Asteroid 2007 WD5 was first discovered on Nov. 20, 2007, by the NASA-funded Catalina Sky Survey and put on a "watch list" because its orbit passes near Earth. Further observations from both the NASA-funded Spacewatch at Kitt Peak, Ariz., and the Magdalena Ridge Observatory in New Mexico gave scientists enough data to determine that the asteroid was not a danger to Earth, but could potentially impact Mars. This makes it a member of an interesting class of small objects that are both near Earth objects and "Mars crossers."

Because of current uncertainties about the asteroid's exact orbit, there is a 1-in-75 chance of 2007 WD5 impacting Mars. If this unlikely event were to occur, it would be somewhere within a broad swath across the planet north of where the Opportunity rover is located.

"We estimate such impacts occur on Mars every thousand years or so," said Steve Chesley, a scientist at JPL. "If 2007 WD5 were to thump Mars on Jan. 30, we calculate it would hit at about 30,000 miles per hour and might create a crater more than half-a-mile wide." The Mars Rover Opportunity is exploring a crater approximately this size right now.

Such a collision could release about three megatons of energy. Scientists believe an event of comparable magnitude occurred here on Earth in 1908 in Tunguska, Siberia, but no crater was created. The object was disintegrated by Earth's thicker atmosphere before it hit the ground, although the air blast devastated a large area of unpopulated forest.

NASA and its partners will continue to track asteroid 2007 WD5 and will provide an update in January when further information is available. For more information on the Near Earth Object program, visit: http://neo.jpl.nasa.gov/ .

An audio interview/podcast regarding 2007 WD5 is available at: http://www.jpl.nasa.gov/multimedia/podcast/mars-asteroid-20071221/

A videofile related to this story is available on NASA TV and the Web. For  information and schedules, visit: http://www.nasa.gov/ntv.


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cybnetic

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this will be cool!

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MACJR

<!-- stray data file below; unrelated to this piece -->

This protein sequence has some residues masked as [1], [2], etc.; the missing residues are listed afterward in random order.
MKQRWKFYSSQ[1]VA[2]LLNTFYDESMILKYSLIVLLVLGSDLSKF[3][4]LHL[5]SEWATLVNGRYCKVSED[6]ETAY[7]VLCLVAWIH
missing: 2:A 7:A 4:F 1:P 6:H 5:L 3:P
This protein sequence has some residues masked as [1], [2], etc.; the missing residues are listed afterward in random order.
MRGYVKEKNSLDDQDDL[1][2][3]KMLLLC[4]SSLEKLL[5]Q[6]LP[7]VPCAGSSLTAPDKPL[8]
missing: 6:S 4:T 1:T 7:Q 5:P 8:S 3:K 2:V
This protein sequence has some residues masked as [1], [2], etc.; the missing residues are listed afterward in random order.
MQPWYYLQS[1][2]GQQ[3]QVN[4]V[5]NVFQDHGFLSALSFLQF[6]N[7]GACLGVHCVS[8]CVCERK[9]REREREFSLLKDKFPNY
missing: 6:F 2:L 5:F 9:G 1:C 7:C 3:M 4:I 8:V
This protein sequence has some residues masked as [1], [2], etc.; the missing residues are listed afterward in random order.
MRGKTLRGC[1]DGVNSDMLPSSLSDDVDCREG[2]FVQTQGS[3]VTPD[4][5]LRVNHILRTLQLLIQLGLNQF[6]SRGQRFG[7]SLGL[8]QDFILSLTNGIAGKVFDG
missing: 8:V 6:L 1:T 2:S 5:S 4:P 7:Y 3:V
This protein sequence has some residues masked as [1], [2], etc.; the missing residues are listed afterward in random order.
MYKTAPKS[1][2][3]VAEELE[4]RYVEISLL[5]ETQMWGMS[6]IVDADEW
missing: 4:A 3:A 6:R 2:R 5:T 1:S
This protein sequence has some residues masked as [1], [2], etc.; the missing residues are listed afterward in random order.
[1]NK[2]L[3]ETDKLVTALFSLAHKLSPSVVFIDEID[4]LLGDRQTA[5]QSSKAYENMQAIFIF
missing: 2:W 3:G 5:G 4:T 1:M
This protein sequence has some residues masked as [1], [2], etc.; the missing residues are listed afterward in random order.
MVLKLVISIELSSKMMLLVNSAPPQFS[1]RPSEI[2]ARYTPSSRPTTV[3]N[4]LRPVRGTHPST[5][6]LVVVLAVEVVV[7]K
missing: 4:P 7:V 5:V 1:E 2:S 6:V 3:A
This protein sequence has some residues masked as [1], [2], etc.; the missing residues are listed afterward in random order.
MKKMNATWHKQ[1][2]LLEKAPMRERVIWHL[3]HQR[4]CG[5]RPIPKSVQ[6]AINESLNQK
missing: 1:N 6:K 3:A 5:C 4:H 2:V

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Quote:
Originally Posted by cybnetic
this will be cool!

Well, it would be cool if the asteroid hit Mars but it looks like it is going to miss. They are currently saying that the chance of a Mars strike on January 30, 2008 is projected to be only 2.5 percent.

 

Bummer. Now is a good time for Mars to get hit by an asteroid so we can see the results. I would rather this happen now instead of a couple hundred years from now... when maybe, jut maybe, have human colonies living there.

 

 

MACJR


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Ariane

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Ouch ! This is bad for business. Who will built a space station on Mars if there a risk of collision with an asteroid ?!
MACJR

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Quote:
Originally Posted by Ariane
Ouch ! This is bad for business. Who will built a space station on Mars if there a risk of collision with an asteroid ?!

Um, Ariane, I hate to tell you this... but there is a risk of an asteroid strike no matter what planet, moon, or space ship you live on or in. Nowhere in the solar system is without risk of an asteroid strike at some time or another.

 

In fact, there are things our in the void between the galaxies that could hit wandering space ships and rouge planets too.

 

The good new is that asteroid strikes in this solar system are far rarer today than they were a few billon years ago.

 

By the way, that asteroid they are tracking on its path to Mars, they originally started watching that rock because it crosses the Earth's orbit. If it does not hit Mars, it may one day come back and hit the Earth.

 

 

MACJR


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MACJR

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As I was saying… if the asteroid misses Mars… it could come back and hit the Earth someday. The article below my portion of this post points to that same conclusion.